History of Thanksgiving
History of Thanksgiving
A Story of a people that had great hardship and yet had reason to be thankful.
The Pilgrims arrived in the new world in 1620 to form a new government free from the religious tyranny of England and the Catholic Church. Their motivation was the free exercise of Religion.
They arrived at Plymouth Rock on Cape Cod area of Massachusetts on December 11, 1620, in the cold of the winter. About half of the 102 Pilgrims died during the first winter, especially the women.
After arriving and March of 1621 only 47 of the 102 Pilgrims had survived. Most dying of the disease that they contracted while still on the ship. During the peak of the sickness, only 6 or 7 of the colonists were able to feed and care for the rest of the group.
Construction of homes began immediately. The first home was completed on January 9, 1621. Families had to double up and build a shared home to avoid building more than they needed that winter. The settlement was mostly completer by early February.
With the help of the local Indians, the Pilgrims learned to fish and Hunt and later that year to farm the land.
With the providence and help of God, the Pilgrims were able to survive the first year in their new home. At the time of the first harvest, they could be sure that they had enough to last the second winter. They wanted to acknowledge God for their survival and abundant supplies so they had a feast of Thanksgiving which we now observe as Thanksgiving Day.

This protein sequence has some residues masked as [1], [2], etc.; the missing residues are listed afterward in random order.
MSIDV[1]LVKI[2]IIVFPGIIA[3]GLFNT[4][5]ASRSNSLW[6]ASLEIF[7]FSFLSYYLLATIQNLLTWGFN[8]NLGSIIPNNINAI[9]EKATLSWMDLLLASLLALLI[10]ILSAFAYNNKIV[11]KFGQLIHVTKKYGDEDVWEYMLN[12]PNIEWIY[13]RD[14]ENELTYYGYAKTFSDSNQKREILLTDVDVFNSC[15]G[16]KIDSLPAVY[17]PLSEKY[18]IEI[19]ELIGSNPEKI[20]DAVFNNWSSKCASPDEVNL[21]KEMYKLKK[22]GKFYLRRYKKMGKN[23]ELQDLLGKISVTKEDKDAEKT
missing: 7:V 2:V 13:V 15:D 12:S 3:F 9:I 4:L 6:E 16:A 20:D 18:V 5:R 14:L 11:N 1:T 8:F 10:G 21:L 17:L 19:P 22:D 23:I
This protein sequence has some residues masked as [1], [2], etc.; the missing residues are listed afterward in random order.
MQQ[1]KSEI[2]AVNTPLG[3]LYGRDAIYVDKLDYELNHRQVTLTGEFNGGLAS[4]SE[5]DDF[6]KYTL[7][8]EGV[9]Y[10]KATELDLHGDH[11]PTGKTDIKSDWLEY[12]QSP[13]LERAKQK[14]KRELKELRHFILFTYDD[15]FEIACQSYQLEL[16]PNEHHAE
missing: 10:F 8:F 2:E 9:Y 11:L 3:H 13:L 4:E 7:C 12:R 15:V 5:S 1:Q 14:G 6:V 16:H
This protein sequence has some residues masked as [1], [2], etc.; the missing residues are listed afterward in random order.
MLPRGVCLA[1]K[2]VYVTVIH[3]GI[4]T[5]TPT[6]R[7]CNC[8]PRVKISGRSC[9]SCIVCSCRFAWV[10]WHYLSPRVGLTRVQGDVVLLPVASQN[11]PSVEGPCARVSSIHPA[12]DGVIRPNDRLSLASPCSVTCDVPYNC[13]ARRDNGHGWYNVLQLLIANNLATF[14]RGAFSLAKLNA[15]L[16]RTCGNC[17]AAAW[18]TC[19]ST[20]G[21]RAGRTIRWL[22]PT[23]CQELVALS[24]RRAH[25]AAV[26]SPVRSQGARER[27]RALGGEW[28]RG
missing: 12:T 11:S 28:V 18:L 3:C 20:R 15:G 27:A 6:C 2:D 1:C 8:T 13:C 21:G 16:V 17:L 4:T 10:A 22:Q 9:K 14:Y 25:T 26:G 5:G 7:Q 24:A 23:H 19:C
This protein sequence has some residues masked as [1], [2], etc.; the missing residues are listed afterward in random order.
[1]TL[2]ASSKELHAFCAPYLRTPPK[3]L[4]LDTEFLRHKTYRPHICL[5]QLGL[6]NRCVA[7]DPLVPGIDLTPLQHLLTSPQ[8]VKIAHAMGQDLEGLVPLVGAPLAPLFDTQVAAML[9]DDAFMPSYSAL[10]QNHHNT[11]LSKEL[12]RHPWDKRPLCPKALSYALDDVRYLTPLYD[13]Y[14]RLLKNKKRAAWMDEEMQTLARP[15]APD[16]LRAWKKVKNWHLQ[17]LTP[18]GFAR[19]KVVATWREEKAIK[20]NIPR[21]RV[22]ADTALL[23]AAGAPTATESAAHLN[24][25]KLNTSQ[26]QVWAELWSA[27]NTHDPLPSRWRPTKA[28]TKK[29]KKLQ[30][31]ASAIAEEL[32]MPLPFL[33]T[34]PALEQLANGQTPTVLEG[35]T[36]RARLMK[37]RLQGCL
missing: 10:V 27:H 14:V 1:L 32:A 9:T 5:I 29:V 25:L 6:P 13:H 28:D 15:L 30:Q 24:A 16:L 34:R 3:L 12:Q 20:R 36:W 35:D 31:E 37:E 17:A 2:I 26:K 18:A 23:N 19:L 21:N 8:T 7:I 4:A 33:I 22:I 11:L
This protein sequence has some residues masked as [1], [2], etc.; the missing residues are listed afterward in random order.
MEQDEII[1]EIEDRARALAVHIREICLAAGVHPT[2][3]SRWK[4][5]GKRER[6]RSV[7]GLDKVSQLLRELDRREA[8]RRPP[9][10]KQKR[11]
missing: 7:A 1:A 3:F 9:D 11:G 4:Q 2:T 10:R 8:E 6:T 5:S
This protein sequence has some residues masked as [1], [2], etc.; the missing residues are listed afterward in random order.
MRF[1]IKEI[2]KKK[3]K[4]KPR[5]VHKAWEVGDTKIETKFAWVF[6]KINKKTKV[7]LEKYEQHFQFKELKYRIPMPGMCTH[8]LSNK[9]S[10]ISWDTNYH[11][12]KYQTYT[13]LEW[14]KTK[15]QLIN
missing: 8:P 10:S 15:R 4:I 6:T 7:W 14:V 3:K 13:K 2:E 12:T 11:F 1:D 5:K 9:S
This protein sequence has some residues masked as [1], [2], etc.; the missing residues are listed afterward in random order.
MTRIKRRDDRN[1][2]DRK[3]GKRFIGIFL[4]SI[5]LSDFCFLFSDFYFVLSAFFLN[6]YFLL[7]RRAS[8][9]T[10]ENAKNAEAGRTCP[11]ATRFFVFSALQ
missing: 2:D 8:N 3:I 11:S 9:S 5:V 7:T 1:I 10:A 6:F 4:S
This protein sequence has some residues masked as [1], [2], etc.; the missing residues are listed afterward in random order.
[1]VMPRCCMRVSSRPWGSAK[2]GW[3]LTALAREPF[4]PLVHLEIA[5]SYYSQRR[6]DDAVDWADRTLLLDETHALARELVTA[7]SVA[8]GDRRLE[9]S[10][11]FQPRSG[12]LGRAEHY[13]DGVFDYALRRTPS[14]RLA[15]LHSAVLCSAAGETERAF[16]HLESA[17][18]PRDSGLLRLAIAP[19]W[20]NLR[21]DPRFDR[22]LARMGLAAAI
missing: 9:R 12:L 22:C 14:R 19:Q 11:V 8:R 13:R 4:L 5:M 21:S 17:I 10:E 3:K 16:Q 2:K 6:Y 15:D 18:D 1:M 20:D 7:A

The First Thanksgiving Was A Celebration Of Abundance
As Much As It Was A Relief From Loss.
With all the hardship what did they have to be thankful about?
The first Thanksgiving was celebrated the following year in November of 1620, (the exact day is not known) going from starvation to an abundant harvest. They gave thanks to God and with the help of the local Indians who helped them learn how to live in the new land.
This Year 2020 marks the 400th anniversary of the Pilgrims’ Mayflower voyage and the founding of Plymouth Colony.
The exciting Pilgrim story reveals how God worked through a relatively small but dedicated group of believers to gain freedom of religion. The world owes a debt of gratitude to these impressive men and women who sacrificed their all for the freedom to worship God.
The first winter killed off nearly half of these noble people of God. Indian scares made the living conditions at times seem nightmarish. Yet, they were not here for their comfort. These were pilgrims. They sought a place to worship God according to their own conscience. Their sacrifices paved the way for the establishment of the greatest country in the world.